• Isotretinoin. This is a very strong drug in the retinoid family. It is mostly reserved for people with severe cystic acne. Side effects can be serious, however, and isotretinoin isn’t appropriate for everyone. Your doctor will typically prescribe it as a last resort medication option.

You’ll usually take an oral medication once or more daily for a few months. You should continue to follow the lifestyle changes you’ve made and use any topical medications as directed by your doctor.

Procedures to Treat Acne

Though not prescribed as commonly as medication, a few medical procedures may be used to treat severe acne.

Drainage and extraction is a procedure in which your doctor manually drains large cysts that form under the skin. They remove fluids and materials inside the cyst to reduce infection and pain. Medications may be injected into the cyst to speed healing and reduce the risk of scarring.

Laser therapy may also be helpful in improving acne infection. The light helps reduce the amount of bacteria on your skin that’s causing acne. Both laser therapy and extraction procedures are performed at your doctor’s office.

Other procedures, including chemical peels and microdermabrasion, remove the top layer of your skin. In the process, whiteheads and blackheads are also removed. However, these treatments can be painful and may cause scarring. Insurance companies don’t always cover them. Confirm your coverage before your appointment.

Acne Treatments During Pregnancy

The normal hormonal changes that come with pregnancy can lead to a less-than-rosy complexion. But mothers-to-be who find themselves faced with acne may not have all of the same treatment options as others.

Most of the medications used to treat acne in teens and adults are not safe — or the safety isn’t known — for a developing baby. Products with benzoyl peroxide, however, are safe during pregnancy.

Topical retinoids are category C for pregnancy, meaning that little of the medication passes through the placenta to the baby. Check with your doctor before using either type of product.

Tetracycline and isotretinoin can harm a fetus. Do not use them during pregnancy. Tetracycline can cause the baby’s teeth to come in discolored. Isotretinoin has been linked with birth defects.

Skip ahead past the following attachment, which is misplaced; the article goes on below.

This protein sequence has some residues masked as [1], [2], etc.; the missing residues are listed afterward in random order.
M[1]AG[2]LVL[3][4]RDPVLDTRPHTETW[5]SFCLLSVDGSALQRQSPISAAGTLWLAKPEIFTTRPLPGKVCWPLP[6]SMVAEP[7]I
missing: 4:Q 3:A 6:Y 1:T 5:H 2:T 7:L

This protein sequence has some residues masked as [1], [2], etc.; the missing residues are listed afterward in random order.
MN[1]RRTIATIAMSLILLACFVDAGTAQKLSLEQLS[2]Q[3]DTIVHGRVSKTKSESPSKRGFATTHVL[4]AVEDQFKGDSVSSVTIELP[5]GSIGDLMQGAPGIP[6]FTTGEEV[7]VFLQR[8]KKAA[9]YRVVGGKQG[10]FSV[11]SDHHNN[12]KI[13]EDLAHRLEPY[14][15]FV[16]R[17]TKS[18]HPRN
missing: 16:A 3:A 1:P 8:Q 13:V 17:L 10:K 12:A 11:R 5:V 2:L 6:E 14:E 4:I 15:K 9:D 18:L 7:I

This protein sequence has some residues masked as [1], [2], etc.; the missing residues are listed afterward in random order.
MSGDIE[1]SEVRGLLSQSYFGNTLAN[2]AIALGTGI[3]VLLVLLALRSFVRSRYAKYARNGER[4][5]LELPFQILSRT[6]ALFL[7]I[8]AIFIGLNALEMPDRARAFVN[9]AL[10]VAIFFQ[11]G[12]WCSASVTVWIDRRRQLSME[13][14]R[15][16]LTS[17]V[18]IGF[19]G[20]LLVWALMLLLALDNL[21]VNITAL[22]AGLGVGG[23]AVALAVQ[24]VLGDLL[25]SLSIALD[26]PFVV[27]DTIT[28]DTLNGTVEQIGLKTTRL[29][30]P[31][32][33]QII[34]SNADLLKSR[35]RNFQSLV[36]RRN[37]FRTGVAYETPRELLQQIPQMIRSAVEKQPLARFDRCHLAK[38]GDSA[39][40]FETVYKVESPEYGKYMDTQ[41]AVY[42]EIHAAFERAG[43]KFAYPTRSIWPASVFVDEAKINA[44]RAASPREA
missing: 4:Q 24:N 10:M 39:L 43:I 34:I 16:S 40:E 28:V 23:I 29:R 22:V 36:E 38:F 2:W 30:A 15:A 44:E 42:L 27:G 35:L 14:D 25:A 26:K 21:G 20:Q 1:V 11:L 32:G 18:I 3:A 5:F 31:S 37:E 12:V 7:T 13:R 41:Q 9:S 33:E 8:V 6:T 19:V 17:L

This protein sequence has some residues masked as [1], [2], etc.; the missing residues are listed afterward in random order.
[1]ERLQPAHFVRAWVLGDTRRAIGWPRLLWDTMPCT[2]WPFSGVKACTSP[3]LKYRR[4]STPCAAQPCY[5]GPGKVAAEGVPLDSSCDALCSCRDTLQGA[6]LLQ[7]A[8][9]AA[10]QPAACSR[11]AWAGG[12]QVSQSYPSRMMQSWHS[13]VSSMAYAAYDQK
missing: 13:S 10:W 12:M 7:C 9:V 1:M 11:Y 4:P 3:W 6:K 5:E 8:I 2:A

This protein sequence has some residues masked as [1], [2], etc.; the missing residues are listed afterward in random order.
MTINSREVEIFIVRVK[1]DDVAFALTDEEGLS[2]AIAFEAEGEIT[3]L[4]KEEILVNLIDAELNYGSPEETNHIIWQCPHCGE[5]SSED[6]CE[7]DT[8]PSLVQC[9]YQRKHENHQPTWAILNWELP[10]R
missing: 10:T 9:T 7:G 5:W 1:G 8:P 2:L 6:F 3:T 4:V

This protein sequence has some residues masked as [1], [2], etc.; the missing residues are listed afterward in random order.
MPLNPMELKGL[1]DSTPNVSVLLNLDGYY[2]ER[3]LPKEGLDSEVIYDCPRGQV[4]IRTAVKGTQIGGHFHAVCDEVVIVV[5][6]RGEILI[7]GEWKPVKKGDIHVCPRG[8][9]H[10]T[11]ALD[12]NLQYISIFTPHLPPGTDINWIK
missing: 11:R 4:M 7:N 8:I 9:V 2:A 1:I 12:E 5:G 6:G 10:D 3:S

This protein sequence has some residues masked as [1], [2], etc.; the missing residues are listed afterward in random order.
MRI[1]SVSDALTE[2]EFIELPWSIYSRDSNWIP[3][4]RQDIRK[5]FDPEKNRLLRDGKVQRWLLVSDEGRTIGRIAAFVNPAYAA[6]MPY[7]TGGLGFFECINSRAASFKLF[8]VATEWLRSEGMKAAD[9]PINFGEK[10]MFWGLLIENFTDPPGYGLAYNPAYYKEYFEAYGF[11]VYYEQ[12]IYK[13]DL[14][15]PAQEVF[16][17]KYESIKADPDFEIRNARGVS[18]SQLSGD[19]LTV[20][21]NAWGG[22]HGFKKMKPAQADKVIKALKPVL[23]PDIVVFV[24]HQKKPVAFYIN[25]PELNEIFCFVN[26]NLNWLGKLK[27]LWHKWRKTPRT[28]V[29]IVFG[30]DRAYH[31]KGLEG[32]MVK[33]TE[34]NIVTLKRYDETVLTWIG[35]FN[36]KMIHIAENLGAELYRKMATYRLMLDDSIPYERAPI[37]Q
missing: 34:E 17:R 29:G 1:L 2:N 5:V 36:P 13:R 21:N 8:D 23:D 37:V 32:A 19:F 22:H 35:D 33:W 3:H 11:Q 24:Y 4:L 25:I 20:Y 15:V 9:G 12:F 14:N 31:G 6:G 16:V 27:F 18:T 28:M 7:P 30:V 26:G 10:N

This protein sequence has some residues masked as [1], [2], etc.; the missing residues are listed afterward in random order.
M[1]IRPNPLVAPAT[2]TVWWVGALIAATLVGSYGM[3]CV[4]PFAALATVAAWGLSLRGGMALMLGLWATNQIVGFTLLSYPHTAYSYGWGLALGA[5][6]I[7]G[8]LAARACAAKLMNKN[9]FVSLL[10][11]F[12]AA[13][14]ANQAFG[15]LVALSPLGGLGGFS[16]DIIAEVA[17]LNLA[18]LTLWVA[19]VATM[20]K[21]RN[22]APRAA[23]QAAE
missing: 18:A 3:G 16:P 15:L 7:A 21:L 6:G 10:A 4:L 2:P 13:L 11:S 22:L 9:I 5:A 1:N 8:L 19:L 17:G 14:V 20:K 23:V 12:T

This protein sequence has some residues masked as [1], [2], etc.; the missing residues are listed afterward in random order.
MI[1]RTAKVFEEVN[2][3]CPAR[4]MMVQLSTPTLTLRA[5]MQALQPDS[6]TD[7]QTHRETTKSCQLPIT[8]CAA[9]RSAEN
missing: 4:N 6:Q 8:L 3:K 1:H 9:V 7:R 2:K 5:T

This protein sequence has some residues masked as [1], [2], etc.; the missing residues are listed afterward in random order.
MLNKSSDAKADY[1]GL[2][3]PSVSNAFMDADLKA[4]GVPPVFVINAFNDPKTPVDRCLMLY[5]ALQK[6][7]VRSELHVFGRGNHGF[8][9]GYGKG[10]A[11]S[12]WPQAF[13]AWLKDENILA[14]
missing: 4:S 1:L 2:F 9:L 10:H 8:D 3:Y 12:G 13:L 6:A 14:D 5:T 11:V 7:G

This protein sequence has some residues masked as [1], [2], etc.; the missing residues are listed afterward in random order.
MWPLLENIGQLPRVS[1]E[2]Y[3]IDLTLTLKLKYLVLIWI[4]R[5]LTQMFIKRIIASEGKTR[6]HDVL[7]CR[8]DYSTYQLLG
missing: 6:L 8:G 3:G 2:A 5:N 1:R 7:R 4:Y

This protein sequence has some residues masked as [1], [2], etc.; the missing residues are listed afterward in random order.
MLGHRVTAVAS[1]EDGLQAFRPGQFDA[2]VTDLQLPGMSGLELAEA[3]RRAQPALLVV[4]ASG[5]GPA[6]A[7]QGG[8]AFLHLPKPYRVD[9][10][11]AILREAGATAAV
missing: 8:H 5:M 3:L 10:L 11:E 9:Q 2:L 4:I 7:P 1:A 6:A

Alternative Treatments

Some people prefer to use alternative or natural treatments instead of or in addition to conventional methods. Alternative treatments for acne may include:

  • lotions containing tea tree oil
  • products with alpha hydroxy acids
  • zinc supplements

Alternative medicine isn’t always studied as much as traditional remedies. Discuss alternative therapies with your doctor before choosing a product.

Side Effects

Side effects for acne treatments vary depending on the method you choose and the strength of the medication. The most common side effect for topical acne drugs is dryness and irritation of the skin. Fortunately, these symptoms are temporary and often improve as your body gets used to the medication. However, if your skin itches, burns, or peels heavily, let your doctor know.

The potential side effects for oral medications can be more serious. Antibiotics can give you an upset stomach or make you dizzy and lightheaded. If you’re taking birth control pills and antibiotics, use a back-up method. Some antibiotics reduce how well birth control pills protect you from pregnancy.

If you’re using birth control pills to manage acne, be aware that side effects of oral contraceptives include an increased risk of blood clots and high blood pressure.

Isotretinoin is very effective in treating acne. The American Academy of Dermatology estimates that 85 percent of people who take this drug see a permanent improvement in their skin condition.  However, the side effects can be devastating, especially if you become pregnant while taking the drug. Severe birth defects have been reported in babies whose mothers took isotretinoin during pregnancy. The medication can also increase the risk of depression and suicidal thoughts. Cholesterol levels and liver function may also be affected.


With advanced medical research being done on new ways to fight infection, acne is a very treatable condition. Start with the least invasive treatment (over-the-counter products) and schedule an appointment with your doctor if your complexion doesn’t improve.